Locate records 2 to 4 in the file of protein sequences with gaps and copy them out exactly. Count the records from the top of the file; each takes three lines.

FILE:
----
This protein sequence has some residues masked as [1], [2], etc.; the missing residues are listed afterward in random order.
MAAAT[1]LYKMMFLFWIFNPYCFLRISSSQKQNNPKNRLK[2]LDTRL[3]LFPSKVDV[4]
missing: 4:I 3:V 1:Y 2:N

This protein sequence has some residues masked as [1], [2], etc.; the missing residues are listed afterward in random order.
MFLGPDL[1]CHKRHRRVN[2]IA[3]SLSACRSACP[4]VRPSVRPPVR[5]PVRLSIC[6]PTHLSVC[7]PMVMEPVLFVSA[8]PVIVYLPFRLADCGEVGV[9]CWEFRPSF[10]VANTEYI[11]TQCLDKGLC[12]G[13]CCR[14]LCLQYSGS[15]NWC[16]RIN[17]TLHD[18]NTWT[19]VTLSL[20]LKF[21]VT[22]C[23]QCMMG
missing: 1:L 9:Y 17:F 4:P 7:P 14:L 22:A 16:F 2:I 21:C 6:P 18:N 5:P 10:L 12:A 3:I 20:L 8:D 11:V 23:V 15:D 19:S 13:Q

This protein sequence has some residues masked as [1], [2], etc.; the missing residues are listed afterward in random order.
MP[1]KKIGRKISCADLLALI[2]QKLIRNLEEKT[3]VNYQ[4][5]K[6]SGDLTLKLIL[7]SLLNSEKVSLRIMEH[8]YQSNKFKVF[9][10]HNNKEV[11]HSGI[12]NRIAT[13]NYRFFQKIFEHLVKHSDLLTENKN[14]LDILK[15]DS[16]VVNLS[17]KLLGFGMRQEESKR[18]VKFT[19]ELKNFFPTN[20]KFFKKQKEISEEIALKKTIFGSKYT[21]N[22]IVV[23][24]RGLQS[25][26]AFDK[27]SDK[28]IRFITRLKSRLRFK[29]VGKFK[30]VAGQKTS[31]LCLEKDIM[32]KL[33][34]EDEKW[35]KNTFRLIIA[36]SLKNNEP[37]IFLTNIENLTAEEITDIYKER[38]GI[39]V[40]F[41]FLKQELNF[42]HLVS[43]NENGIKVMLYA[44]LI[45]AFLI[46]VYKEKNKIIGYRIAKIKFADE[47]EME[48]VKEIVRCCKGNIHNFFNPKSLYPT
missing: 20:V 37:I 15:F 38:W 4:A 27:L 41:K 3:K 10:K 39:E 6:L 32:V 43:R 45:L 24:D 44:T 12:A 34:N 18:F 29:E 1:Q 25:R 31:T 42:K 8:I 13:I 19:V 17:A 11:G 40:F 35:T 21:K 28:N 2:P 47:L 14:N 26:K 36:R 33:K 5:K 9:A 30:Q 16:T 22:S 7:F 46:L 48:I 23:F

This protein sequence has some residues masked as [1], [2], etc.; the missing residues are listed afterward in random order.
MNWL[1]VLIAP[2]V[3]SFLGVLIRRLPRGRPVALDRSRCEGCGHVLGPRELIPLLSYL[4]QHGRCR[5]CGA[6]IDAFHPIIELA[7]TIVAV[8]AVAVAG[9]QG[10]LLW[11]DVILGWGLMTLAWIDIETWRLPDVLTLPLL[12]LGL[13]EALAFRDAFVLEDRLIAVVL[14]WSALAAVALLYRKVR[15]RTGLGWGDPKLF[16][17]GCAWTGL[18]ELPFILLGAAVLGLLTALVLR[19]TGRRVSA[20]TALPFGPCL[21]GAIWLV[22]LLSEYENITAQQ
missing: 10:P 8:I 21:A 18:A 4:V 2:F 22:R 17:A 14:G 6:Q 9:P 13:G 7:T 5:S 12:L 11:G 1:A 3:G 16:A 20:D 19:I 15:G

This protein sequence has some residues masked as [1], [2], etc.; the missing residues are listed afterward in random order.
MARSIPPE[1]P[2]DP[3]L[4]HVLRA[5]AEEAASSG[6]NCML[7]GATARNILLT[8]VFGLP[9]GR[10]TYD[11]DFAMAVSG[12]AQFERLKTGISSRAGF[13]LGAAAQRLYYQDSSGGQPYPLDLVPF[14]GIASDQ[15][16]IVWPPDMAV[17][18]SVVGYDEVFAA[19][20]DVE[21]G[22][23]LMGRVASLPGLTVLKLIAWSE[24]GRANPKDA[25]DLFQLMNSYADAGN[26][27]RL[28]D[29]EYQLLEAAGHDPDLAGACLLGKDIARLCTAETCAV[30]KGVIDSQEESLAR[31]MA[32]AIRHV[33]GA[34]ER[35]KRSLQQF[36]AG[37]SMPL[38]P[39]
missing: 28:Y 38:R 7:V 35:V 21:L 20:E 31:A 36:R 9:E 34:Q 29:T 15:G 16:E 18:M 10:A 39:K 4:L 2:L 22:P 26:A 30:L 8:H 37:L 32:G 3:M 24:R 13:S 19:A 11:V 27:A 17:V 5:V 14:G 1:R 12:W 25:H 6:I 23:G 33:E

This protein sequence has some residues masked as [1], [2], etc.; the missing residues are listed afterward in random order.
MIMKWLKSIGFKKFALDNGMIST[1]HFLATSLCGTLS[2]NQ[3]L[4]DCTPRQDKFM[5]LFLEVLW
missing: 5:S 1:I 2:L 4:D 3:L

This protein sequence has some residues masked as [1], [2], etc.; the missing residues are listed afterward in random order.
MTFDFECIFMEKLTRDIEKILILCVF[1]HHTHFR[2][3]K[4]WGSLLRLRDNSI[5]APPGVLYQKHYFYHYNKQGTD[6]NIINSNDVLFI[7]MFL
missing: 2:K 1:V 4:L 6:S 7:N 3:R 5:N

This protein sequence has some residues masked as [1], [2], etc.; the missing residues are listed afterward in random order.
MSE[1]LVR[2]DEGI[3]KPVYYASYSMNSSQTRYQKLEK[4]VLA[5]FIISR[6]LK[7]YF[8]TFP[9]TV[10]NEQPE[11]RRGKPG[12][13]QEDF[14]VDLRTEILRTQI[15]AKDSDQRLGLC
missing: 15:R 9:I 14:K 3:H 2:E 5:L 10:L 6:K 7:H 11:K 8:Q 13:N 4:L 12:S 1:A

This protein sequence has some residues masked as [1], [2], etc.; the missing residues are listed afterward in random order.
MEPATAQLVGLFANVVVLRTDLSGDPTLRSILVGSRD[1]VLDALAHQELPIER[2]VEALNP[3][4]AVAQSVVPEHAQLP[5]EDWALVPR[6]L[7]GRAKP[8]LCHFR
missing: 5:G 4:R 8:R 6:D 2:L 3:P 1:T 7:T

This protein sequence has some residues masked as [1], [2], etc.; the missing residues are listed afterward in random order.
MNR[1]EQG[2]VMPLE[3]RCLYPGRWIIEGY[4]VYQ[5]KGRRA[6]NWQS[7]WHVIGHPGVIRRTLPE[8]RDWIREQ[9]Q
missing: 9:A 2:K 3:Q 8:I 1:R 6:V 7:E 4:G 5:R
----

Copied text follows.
This protein sequence has some residues masked as [1], [2], etc.; the missing residues are listed afterward in random order.
MFLGPDL[1]CHKRHRRVN[2]IA[3]SLSACRSACP[4]VRPSVRPPVR[5]PVRLSIC[6]PTHLSVC[7]PMVMEPVLFVSA[8]PVIVYLPFRLADCGEVGV[9]CWEFRPSF[10]VANTEYI[11]TQCLDKGLC[12]G[13]CCR[14]LCLQYSGS[15]NWC[16]RIN[17]TLHD[18]NTWT[19]VTLSL[20]LKF[21]VT[22]C[23]QCMMG
missing: 1:L 9:Y 17:F 4:P 7:P 14:L 22:A 16:F 2:I 21:C 6:P 18:N 5:P 10:L 12:A 3:I 20:L 8:D 11:V 23:V 15:D 19:S 13:Q

This protein sequence has some residues masked as [1], [2], etc.; the missing residues are listed afterward in random order.
MP[1]KKIGRKISCADLLALI[2]QKLIRNLEEKT[3]VNYQ[4][5]K[6]SGDLTLKLIL[7]SLLNSEKVSLRIMEH[8]YQSNKFKVF[9][10]HNNKEV[11]HSGI[12]NRIAT[13]NYRFFQKIFEHLVKHSDLLTENKN[14]LDILK[15]DS[16]VVNLS[17]KLLGFGMRQEESKR[18]VKFT[19]ELKNFFPTN[20]KFFKKQKEISEEIALKKTIFGSKYT[21]N[22]IVV[23][24]RGLQS[25][26]AFDK[27]SDK[28]IRFITRLKSRLRFK[29]VGKFK[30]VAGQKTS[31]LCLEKDIM[32]KL[33][34]EDEKW[35]KNTFRLIIA[36]SLKNNEP[37]IFLTNIENLTAEEITDIYKER[38]GI[39]V[40]F[41]FLKQELNF[42]HLVS[43]NENGIKVMLYA[44]LI[45]AFLI[46]VYKEKNKIIGYRIAKIKFADE[47]EME[48]VKEIVRCCKGNIHNFFNPKSLYPT
missing: 20:V 37:I 15:F 38:W 4:A 27:L 41:K 3:K 10:K 39:E 6:L 32:V 43:R 45:L 24:D 44:T 12:A 34:N 18:F 29:E 1:Q 25:R 31:T 42:K 8:I 13:I 19:V 17:A 11:G 40:F 35:T 21:K 28:N 2:P 47:L 14:N 26:K 36:R 33:K 5:K 9:A 30:Q 16:T 22:S 7:F 46:L 48:I 23:F

This protein sequence has some residues masked as [1], [2], etc.; the missing residues are listed afterward in random order.
MNWL[1]VLIAP[2]V[3]SFLGVLIRRLPRGRPVALDRSRCEGCGHVLGPRELIPLLSYL[4]QHGRCR[5]CGA[6]IDAFHPIIELA[7]TIVAV[8]AVAVAG[9]QG[10]LLW[11]DVILGWGLMTLAWIDIETWRLPDVLTLPLL[12]LGL[13]EALAFRDAFVLEDRLIAVVL[14]WSALAAVALLYRKVR[15]RTGLGWGDPKLF[16][17]GCAWTGL[18]ELPFILLGAAVLGLLTALVLR[19]TGRRVSA[20]TALPFGPCL[21]GAIWLV[22]LLSEYENITAQQ
missing: 10:P 8:I 21:A 18:A 4:V 2:F 22:R 17:A 14:G 6:Q 9:P 13:G 7:T 5:S 12:L 11:G 1:A 3:G 16:A 20:D 19:I 15:G